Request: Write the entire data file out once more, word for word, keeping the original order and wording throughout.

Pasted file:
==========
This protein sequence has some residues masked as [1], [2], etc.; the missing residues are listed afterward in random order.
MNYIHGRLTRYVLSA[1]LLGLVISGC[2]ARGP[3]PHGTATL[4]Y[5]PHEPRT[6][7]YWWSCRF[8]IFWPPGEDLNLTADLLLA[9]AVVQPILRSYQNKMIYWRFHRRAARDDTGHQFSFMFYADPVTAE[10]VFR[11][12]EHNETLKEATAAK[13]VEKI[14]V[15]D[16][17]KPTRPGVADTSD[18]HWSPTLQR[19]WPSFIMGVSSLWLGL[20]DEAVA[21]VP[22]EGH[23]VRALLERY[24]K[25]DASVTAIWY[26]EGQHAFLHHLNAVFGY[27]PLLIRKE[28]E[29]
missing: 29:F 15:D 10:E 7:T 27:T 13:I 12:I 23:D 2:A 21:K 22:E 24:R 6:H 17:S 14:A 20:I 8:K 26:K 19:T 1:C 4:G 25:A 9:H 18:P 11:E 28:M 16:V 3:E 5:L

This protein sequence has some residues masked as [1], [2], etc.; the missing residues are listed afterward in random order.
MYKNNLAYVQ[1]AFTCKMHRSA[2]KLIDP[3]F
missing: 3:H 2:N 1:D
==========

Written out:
This protein sequence has some residues masked as [1], [2], etc.; the missing residues are listed afterward in random order.
MNYIHGRLTRYVLSA[1]LLGLVISGC[2]ARGP[3]PHGTATL[4]Y[5]PHEPRT[6][7]YWWSCRF[8]IFWPPGEDLNLTADLLLA[9]AVVQPILRSYQNKMIYWRFHRRAARDDTGHQFSFMFYADPVTAE[10]VFR[11][12]EHNETLKEATAAK[13]VEKI[14]V[15]D[16][17]KPTRPGVADTSD[18]HWSPTLQR[19]WPSFIMGVSSLWLGL[20]DEAVA[21]VP[22]EGH[23]VRALLERY[24]K[25]DASVTAIWY[26]EGQHAFLHHLNAVFGY[27]PLLIRKE[28]E[29]
missing: 29:F 15:D 10:E 7:T 27:T 13:I 12:I 23:D 2:A 21:K 22:E 24:R 6:H 17:S 14:A 20:I 8:K 26:K 19:T 1:C 4:G 25:A 9:H 18:P 11:E 28:M 16:V 3:E 5:L

This protein sequence has some residues masked as [1], [2], etc.; the missing residues are listed afterward in random order.
MYKNNLAYVQ[1]AFTCKMHRSA[2]KLIDP[3]F
missing: 3:H 2:N 1:D